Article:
1. This weekend, Greece will vote in a nation-defining referendum on whether to accept further austerity measures demanded by the EU. Because this is 2015, the Greeks have turned to memes to make their point.
2. Here, anti-austerity pro-government supporters have reimagined Athens' Parthenon as the word "Oxi" — Greek for "No." This is one of many images that's all over Greek Facebook.
3. Meanwhile opponents of the prime minister who support a Yes vote — "Nai" in Greek — have other views.
4. Yes supporters want to emphasize that a No vote will leave Greece on its own rather than a key part of the EU.
5. One No supporter has proposed a new design for the euro coin.
6. And this person has reimagined Alex Tsipras in the place of an old Greek revolutionary hero on the old drachma currency.
7. This picture of hands wrapping themselves around Greece is also proving popular.
8. While some viral images are just mocking the entire situation, showing the EU turning up late with a frappe coffee. The text reads: "I'm coming dickheads... It was just a joke."
9. This post mocks Greeks complaining how they can only withdraw 60 euros ($67) a day due to capital controls imposed by the government.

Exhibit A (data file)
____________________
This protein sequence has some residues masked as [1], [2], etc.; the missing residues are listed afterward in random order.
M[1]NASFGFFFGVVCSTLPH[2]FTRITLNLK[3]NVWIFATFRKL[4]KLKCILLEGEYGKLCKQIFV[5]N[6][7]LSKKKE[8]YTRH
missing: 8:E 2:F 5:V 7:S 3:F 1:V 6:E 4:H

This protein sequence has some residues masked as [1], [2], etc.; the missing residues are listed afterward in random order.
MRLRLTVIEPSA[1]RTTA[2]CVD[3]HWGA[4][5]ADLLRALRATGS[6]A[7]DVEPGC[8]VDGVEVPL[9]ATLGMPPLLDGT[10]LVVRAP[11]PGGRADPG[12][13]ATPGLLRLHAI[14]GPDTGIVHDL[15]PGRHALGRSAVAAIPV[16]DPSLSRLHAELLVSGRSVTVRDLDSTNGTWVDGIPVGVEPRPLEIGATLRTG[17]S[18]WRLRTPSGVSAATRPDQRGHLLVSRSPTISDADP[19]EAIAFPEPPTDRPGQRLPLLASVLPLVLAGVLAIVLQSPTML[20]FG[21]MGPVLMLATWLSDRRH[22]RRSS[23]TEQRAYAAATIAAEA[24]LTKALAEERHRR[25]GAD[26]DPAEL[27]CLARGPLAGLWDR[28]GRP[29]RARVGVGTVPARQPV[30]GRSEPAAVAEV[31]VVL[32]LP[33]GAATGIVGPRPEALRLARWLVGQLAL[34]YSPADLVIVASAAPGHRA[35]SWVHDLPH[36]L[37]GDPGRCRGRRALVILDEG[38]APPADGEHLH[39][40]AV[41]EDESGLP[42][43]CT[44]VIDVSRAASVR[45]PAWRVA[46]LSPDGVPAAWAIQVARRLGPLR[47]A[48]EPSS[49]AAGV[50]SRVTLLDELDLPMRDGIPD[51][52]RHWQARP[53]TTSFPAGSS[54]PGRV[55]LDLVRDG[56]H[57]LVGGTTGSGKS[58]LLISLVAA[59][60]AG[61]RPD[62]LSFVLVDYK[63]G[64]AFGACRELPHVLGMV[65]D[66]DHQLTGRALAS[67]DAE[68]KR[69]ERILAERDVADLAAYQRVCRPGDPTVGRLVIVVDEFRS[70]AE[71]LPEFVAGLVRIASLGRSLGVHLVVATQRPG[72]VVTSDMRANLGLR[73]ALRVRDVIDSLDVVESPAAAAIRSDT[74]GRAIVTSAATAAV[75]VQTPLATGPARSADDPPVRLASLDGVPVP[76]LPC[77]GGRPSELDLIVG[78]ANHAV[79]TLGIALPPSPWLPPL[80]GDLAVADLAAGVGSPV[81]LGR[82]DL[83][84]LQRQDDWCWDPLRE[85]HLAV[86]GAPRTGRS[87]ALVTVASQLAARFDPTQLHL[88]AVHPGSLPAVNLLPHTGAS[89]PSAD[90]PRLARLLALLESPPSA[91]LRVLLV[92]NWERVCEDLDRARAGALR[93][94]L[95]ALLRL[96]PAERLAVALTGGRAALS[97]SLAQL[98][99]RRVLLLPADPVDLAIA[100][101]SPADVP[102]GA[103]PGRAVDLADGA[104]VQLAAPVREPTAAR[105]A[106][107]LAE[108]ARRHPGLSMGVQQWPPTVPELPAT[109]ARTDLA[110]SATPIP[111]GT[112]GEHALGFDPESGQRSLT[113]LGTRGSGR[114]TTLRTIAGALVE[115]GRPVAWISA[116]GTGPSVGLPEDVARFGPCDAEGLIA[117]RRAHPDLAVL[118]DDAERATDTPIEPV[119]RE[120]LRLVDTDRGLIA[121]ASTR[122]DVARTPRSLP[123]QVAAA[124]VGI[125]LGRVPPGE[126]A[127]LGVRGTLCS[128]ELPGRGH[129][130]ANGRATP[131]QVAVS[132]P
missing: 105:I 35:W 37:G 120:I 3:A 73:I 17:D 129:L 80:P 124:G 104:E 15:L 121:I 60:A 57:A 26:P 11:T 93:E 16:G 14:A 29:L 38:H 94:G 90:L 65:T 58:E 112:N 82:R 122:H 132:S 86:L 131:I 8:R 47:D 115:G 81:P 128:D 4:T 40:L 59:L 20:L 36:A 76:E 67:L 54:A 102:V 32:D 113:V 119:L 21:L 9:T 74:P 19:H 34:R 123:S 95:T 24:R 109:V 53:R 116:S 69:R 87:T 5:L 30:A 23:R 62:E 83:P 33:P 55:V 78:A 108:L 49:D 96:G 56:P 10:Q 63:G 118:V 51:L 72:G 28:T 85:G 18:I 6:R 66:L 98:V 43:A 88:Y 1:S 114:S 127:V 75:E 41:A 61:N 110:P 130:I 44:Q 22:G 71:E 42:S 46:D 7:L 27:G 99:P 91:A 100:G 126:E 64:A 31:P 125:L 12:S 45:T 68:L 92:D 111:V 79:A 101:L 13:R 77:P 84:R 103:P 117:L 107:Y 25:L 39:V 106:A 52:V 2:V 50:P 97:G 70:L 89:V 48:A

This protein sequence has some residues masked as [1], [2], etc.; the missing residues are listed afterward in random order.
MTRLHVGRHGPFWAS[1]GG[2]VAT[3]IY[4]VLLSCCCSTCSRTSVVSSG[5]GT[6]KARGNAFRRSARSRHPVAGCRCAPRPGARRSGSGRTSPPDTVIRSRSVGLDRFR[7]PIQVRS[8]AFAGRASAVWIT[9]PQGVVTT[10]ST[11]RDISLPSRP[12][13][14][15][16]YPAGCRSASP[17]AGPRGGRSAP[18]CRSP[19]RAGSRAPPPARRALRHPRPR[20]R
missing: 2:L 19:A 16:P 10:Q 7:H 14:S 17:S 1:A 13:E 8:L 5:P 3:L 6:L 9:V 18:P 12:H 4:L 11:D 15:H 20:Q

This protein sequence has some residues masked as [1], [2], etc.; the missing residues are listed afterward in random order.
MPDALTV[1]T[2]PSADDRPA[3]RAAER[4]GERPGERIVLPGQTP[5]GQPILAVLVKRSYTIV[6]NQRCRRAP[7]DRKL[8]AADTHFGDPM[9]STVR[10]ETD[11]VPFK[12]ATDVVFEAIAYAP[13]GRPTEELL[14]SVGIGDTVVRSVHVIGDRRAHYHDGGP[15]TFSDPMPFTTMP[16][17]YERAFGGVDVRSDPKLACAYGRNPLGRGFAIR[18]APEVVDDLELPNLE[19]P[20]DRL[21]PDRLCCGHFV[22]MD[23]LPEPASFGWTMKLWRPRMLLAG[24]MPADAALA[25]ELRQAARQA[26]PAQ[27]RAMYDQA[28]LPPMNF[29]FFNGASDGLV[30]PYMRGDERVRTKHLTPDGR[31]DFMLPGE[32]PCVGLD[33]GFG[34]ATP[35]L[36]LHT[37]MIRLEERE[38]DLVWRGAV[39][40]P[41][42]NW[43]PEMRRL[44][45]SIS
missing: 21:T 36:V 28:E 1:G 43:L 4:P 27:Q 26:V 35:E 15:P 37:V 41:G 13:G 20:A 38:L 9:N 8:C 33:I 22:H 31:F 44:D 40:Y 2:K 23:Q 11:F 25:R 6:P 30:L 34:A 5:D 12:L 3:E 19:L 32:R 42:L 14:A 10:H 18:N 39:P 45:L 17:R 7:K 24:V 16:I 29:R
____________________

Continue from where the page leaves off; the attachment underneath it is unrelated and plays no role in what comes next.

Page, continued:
10. Here someone is campaigning against the prime minister using a bad photoshop of a crisp packet.
11. Some anti-EU No voters are creating memes suggesting they don't need the EU because Russia will hold them tight. Like a bear.
12. Greece's Yes-voting pro-EU meme creators tend to make slightly more professional images and use English.
13. There's a very strong anti-German tone in the images created by some No voters.
14. Any chance to attack Germany and Angela Merkel is taken.
15. Including somewhat bizarre quotes about Winston Churchill supposedly urging the bombing of Germany every 50 years.
16. This image mocks Tsipras' Syriza party for promising free money.
17. While this attack on Syriza reads, "WE'RE COMMITTED... it'll rain money again (once we buy paper and ink again)."
18. This anti-austerity meme reimagining Banksy's work is proving popular.
19. Then Minions are involved, because every sovereign debt crisis should involve Minions.
20. There's the inevitable version of this poster.
21. Occasional images in which Tsipras goes down with the Titanic also keep popping up.
22. There's also this one where Tsipras is caught with his pants down by Jean-Claude Juncker, the head of the EU.
23. Well, there's so much going on here, it's hard to figure it out.
24. Essentially, this image of the prime minister as Jim Carrey captioned "let's destroy everything" pretty much sums up the Greek internet at the moment.
Jim Waterson is a politics editor for BuzzFeed News and is based in London.
Contact Jim Waterson at firstname.lastname@example.org.
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